Jon Stewart is the man. He points out that no one likes the right/left polarization of the media, just as no one likes the right/left polarization of the country. So what’s the answer? Well, in a word, Catholicism. Part of what I love about my religion is that it’s unplugged from the political system; it lives in a healthy sort of disdain for the left and the right. This isn’t because it’s moderate. It’s because the Church is the true center.
Wrapped up in the world of politics, it’s easy to see the views of the Church as some sort of concession between the political parties. But I beg you, don’t think of the Church’s position of being pro-life and against the death penalty as a moderate position, as some sort of compromise between the right and the left. The Church’s position is true, and the right and the left are – though I hate to get all Latin-massy on you – heresies, plain and simple. Capitalism and socialism are both – by the Church – considered evils that treat man either as an economic means or as mere part of a social whole. (To which we say bleaugh.) But the Church’s economic teachings of subsidiarity and distributism are not compromises between the two systems, but the truth that both capitalism and socialism have left behind.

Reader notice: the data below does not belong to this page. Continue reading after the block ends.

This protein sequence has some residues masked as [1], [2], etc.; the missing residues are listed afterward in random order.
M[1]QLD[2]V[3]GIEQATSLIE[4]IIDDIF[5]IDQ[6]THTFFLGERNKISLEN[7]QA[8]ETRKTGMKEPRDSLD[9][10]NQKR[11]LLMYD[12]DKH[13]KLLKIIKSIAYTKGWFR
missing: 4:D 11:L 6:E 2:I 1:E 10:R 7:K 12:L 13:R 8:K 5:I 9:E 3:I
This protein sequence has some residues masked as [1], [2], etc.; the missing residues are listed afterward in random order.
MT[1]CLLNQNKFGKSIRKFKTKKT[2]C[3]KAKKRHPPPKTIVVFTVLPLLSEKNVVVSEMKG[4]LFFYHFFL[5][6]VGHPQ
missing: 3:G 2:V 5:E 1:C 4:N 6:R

It’s really the difference between finding a religion and finding truth. In our “church-visiting” culture, in which people have told me they “are still looking for a Church that fits me”, the Catholic Church makes the bold claim that you must fit the Church. So it is with politics. The Church does not fit the existing political structure, the existing political structure refuses to fit with the truth the church professes. So, when folks ask you about your politics, let ’em know: I’m Catholic.
That’s all! Lent she cometh!